As M, Vergor had sent to request Mr. Drucours, Governor of Louisbourg, send him a speedy secQurs, it 14, he re <jut a letter which marquoit or the impossibility of I'On Croof Ie rescue :-Ies enemies fuzzy prcsentant sOllvent at the sight of the place: on this answer, he assembled the officers whom he shared the letter, and Leu! ' asked their opinion, which was Ie take longer. poufI'oit that time, and carefully conceal this news to Acadians, however, it was much earlier disclosed - both I'indiscretion some officers, whom he plaisoit not be besieged, by the imprudeHce he had not had to take his domeslique lars Officers of the Meeting, it is true that co ~ ight noise Ie the wife of this man, though ugly, Ie had talent to please him, and impertinent fa <; screw ons · a-vis each souffi'oit it, Ie confirmoit.
Acadians, alarms speeches by some officers, came Ie done 15 in the morning, find Ie Commander, and he represented that they could no longer remain in a strong defense if unlikely, and they Ie prioient of them let out, he could do it easily - the place does not etanl invested attaqllce and being on one side only.
Finally Ie 16 morning, a bomb tombce a bunker, it I'entrea ue left the fort-I'enfons: a rem'ersa and part of the curtain; Ie S. Rambaut, Official 'Frans: ois,-Hay, Officer English, prisoner-Fernand, interpreter - Ie Knight and Billy were killed, another officer wounded-very-l ~ gerement, which made to Fort Ie, for can the 'ajoutallt it's inexperience, each it except for a few. brave opilla make it up, it Vergor Wrote Mr.
Monckton, and asked for a suspension of al'lnes 48 hours to prepare the articles of capitulation, he sent at Vannes, this officer I mentioned earlier, and as thin faisoit one topic that negotiation 'value; Ie General Englishman was surprised that did before. takes only a few bombs, and ignoring} effect of the latter, which Croof parallel masked by a curtain, it was asked to capitulate; iI knew about it by Ie sent him, it queues per sons he had to do, and gave · Following-toot of the articles of capitulation that accorderoit.
In vain a few brave officers insis1l ~ \ 'ent they Poul' Ja defense, everything was useless Ie S. Jacan of Piedmont, which for Ie if 10ut ~ ge had done what had depended on him, Be pointed by z ~ stU'etc for the Acadians,-a demand for eult honorable conditions and healthy, and to attempt It is if we do not defend actordoit: Ie S. the Abbe laloutre says that he must rather be highly buried in Fort Ie Ie make that; were sent several times Mr. It
Monckton, who had threatened to use gun batteries see if the soil It heul'es September, it was not the place livery, but this' Commander aecorder wanted nothing more than what he had proposed, the Entin was made up to the following conditions - lere.-Commander, Officers, Staff and other employees for Ie King, and the garrison of Beausejour, come out with arms and baggage, drum beating.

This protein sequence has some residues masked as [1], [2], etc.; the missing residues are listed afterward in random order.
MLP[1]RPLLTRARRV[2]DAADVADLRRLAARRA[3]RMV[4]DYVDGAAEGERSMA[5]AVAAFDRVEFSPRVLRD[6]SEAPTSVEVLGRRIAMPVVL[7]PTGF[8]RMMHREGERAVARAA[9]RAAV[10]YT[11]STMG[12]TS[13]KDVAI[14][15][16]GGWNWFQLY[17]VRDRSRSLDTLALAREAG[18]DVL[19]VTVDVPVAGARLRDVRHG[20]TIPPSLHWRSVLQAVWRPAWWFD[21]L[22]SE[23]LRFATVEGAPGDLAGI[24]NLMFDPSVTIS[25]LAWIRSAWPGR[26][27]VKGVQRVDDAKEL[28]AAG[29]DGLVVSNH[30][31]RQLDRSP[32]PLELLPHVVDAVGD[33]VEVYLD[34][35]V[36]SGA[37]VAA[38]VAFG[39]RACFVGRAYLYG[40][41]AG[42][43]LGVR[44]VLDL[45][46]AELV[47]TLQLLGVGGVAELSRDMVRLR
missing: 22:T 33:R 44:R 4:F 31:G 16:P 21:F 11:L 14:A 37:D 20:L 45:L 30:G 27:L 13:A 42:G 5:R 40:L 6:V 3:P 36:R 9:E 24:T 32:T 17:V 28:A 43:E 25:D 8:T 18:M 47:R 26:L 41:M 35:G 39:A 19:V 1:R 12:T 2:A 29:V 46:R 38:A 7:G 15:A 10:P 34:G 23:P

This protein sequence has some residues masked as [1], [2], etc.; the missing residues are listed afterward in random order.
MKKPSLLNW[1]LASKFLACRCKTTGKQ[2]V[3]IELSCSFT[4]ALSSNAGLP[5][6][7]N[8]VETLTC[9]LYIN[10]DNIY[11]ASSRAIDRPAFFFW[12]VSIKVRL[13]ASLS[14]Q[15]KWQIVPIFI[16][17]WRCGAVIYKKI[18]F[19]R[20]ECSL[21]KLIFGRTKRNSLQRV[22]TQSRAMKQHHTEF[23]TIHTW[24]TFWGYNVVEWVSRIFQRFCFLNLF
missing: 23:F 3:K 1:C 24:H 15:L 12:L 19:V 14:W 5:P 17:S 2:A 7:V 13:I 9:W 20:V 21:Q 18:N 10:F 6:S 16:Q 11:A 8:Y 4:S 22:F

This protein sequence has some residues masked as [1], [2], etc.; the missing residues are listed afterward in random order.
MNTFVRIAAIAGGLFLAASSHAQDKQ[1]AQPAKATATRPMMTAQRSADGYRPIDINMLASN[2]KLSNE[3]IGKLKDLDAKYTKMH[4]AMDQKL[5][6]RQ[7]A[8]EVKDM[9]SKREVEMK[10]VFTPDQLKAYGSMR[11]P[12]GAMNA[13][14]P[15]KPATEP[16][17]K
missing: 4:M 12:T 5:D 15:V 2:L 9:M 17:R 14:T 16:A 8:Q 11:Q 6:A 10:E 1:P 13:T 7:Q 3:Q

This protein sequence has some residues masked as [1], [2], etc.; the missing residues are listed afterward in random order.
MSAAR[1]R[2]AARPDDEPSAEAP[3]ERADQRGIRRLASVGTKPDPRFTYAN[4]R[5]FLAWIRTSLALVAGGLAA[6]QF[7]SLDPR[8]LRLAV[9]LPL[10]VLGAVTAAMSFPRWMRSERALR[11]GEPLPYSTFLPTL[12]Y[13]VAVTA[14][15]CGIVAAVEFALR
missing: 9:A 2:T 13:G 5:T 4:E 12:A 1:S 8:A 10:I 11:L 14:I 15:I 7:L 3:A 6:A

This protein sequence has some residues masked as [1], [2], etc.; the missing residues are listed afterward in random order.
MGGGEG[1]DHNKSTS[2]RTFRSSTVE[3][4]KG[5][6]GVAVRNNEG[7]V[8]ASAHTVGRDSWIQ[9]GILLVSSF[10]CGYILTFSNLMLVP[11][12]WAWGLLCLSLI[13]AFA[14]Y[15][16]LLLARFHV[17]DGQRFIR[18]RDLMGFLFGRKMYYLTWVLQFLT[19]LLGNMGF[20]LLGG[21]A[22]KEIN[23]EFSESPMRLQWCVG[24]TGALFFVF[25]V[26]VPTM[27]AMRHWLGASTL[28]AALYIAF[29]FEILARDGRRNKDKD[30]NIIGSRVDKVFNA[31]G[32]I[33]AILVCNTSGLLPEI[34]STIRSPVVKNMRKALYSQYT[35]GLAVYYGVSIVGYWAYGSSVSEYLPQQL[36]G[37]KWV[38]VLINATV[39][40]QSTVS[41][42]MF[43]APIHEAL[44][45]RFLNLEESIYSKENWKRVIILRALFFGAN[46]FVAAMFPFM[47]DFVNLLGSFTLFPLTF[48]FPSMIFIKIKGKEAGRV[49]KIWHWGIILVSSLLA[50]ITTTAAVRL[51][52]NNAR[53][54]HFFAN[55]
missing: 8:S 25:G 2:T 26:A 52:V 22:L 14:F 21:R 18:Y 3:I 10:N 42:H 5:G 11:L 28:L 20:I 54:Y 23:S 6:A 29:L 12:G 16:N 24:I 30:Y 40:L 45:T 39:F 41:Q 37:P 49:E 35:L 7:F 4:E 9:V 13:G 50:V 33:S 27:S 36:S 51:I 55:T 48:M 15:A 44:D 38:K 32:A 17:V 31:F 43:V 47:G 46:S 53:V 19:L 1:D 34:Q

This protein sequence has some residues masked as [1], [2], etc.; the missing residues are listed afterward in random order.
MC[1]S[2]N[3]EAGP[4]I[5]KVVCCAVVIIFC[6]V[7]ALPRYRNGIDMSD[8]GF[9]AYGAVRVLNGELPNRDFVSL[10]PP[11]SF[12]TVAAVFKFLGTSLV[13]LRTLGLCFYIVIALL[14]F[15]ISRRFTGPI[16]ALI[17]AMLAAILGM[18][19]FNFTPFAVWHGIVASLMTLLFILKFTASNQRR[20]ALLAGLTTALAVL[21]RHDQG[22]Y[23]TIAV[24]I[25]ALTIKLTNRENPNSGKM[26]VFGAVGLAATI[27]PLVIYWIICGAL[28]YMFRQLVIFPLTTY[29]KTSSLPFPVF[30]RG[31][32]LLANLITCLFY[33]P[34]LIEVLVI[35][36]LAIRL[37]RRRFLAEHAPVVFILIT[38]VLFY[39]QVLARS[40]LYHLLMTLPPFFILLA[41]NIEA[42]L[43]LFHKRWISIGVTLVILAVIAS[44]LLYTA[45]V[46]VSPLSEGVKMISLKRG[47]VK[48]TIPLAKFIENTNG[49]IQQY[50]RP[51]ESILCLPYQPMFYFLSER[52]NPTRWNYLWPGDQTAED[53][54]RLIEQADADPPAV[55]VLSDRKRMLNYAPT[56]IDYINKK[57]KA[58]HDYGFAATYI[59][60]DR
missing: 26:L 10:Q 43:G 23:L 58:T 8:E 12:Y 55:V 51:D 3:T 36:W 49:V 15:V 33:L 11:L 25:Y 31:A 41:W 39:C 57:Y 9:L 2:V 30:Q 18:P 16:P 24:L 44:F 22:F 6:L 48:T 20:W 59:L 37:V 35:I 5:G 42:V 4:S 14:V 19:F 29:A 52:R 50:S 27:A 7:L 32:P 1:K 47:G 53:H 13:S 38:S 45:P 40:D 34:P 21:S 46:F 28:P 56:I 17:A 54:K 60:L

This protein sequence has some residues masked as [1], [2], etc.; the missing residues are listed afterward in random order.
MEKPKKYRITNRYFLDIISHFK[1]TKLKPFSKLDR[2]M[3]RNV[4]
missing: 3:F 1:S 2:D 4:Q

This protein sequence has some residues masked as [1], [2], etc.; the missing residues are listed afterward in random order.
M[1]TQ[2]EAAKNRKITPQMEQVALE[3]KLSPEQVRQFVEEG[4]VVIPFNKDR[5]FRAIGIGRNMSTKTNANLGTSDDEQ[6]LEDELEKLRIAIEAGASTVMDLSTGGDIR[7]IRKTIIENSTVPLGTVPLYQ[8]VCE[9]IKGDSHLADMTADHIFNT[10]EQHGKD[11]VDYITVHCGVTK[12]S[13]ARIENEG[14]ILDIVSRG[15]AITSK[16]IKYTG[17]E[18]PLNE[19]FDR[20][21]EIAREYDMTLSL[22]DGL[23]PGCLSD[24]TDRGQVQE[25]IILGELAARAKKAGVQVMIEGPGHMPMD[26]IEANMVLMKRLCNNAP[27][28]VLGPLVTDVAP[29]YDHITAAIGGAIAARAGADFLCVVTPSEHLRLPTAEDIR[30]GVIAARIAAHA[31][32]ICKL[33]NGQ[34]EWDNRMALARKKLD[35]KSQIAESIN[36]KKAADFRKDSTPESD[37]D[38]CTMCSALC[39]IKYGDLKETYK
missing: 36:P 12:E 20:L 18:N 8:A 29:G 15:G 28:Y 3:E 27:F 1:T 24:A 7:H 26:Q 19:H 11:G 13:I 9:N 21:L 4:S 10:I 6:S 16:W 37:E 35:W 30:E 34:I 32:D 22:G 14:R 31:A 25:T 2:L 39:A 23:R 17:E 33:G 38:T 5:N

2e.-J ~ a garrison seraenvoyee directly by sea 11 Louisbourg, BUX dcpens the King of Great Britain.
3e.-Garrison will victuals enough to arrive at Louisbourg.
4e.-For Acadians, etc., as they obliged to take up arms under penalty deperdre life, they seroDt to forgive Ie party they had taken.
5e.-La. Garn.ison shall not bear arms I dalilS America during espaoe six months.
6e.-Lestel 'ei · my front are granted, subject que.ta garrison troops will rendueaux Britain has septheures apt-es this afternoon. (Sigm5) Robert Monk.
tone-Camp to the Bea \ l6ejour, Ie 16 June 1755.
Mr. Monckton had good reason to want prescl'il'e conditions, Ie from morning till soil ', it had been a division in Fort Ie, the Official's were not occupied qu'11 plunder it depute him had that drunken et0ient in his camp, they signed without deliberation, and ent much trouble pulling the Ii dn looting pOlll 'come sign the capitulation.
Seven of the soil heul'es a detachment Englishman entered, which sped on rempal'ls the soldiers fUl'ent witnesses looting, and prevented point.
The next day at seven in the morning, the troops evacuated the site France, the Acadians were already withdrawn and were on soil Ie, Ii Embedded board Go ~ lettes.
Commissioner Englishman voulnt have a state sigce guage ammunition! 'Fe and mouth and that he suffered to goods, but Ie-guard m <tgas.in FI' <tnc; ois he replied, S. and year Vergor who was with him, he signeroit aucnn state, because he would find that charge be wanting, and theft and looting that had been made for the 11 Commander, with no MIT ol'dre, malgl'e its representations, tomberoient SUI 'him, and attirproient of atfaires, and is no more about it.
It still remained Ie With Gaspereaux or commanded Mr.
of Villerai, Captain of Louisbourg, brave man, but that was a m <tuvais (ort, and had no troops to defend Mr Monckton sent him otfrir by 300 man ~, m ~ I surrender he had given at Fort Beausejour, ill'accepta, can not do otherwise.
24 m of ~ month I left the troops of the two forts to Louisbourg, where they Ie there arrived on July 6.